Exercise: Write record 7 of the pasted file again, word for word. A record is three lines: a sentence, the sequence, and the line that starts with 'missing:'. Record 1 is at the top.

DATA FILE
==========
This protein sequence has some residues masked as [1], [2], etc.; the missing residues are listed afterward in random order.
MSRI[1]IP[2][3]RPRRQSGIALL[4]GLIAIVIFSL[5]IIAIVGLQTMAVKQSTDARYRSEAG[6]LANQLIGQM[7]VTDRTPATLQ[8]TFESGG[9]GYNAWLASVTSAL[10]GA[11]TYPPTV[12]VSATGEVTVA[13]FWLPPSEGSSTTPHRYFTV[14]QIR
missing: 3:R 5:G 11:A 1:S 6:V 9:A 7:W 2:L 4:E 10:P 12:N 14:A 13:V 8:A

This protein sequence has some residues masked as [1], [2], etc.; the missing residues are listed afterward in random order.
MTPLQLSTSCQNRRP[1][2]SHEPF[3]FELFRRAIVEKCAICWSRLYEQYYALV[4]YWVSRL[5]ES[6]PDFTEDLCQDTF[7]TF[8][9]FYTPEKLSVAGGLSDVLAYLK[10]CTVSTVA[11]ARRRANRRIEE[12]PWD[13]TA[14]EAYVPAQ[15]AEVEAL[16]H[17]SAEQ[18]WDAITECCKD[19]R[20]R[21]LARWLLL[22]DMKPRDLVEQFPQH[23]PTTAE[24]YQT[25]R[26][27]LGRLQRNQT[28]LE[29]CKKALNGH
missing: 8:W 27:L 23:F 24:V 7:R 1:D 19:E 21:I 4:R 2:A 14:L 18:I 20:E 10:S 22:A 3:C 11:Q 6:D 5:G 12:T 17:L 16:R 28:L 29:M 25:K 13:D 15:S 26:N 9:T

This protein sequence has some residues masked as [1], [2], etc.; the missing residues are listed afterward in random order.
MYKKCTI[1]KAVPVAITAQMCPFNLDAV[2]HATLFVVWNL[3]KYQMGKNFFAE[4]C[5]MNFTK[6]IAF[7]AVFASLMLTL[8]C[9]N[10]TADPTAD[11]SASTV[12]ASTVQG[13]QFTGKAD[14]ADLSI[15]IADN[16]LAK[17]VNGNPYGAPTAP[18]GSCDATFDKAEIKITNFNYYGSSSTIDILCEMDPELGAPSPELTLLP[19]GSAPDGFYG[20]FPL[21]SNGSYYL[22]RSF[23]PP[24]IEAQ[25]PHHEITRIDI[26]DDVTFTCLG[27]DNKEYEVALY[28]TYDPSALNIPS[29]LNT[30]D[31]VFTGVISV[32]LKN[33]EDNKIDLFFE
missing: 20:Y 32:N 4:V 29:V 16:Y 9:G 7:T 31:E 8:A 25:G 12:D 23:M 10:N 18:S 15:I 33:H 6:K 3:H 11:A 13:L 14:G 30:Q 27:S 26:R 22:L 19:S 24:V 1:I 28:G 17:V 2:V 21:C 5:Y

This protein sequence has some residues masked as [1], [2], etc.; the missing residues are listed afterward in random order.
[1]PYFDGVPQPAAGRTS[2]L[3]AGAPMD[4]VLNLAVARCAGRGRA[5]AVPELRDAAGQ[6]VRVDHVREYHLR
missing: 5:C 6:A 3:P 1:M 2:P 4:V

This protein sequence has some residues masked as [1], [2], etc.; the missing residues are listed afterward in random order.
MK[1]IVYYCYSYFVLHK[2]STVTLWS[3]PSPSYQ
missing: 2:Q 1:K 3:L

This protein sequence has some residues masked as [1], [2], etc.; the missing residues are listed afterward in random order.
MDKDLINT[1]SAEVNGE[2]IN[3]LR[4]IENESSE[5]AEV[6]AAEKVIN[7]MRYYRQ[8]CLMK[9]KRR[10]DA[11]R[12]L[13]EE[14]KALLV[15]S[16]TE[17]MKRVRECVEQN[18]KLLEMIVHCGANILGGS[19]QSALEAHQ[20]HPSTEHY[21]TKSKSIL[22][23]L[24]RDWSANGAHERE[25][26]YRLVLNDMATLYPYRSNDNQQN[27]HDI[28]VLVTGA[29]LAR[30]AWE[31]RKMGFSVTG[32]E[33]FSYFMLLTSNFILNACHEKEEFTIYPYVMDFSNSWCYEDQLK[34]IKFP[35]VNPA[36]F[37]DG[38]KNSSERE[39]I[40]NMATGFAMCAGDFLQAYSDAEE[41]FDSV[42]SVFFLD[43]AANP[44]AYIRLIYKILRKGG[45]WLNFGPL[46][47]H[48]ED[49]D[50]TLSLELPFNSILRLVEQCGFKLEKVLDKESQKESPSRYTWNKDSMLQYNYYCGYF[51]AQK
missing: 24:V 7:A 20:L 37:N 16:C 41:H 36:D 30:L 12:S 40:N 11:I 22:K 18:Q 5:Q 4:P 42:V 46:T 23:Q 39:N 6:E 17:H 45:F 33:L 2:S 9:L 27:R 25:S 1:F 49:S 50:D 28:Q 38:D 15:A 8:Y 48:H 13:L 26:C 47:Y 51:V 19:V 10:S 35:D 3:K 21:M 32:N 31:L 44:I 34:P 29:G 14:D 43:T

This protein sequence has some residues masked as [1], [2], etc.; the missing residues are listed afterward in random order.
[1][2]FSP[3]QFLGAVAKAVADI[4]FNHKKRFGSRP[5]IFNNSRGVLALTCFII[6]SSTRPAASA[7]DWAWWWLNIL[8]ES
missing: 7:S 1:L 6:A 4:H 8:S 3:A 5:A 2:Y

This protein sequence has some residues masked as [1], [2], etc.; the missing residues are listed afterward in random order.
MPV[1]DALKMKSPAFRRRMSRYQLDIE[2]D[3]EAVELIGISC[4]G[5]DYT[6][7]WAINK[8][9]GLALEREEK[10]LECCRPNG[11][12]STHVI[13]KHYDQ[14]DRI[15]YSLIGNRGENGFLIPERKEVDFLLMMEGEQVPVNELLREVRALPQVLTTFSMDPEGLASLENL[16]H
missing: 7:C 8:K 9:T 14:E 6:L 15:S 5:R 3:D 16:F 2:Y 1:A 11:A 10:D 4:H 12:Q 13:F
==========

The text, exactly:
This protein sequence has some residues masked as [1], [2], etc.; the missing residues are listed afterward in random order.
[1][2]FSP[3]QFLGAVAKAVADI[4]FNHKKRFGSRP[5]IFNNSRGVLALTCFII[6]SSTRPAASA[7]DWAWWWLNIL[8]ES
missing: 7:S 1:L 6:A 4:H 8:S 3:A 5:A 2:Y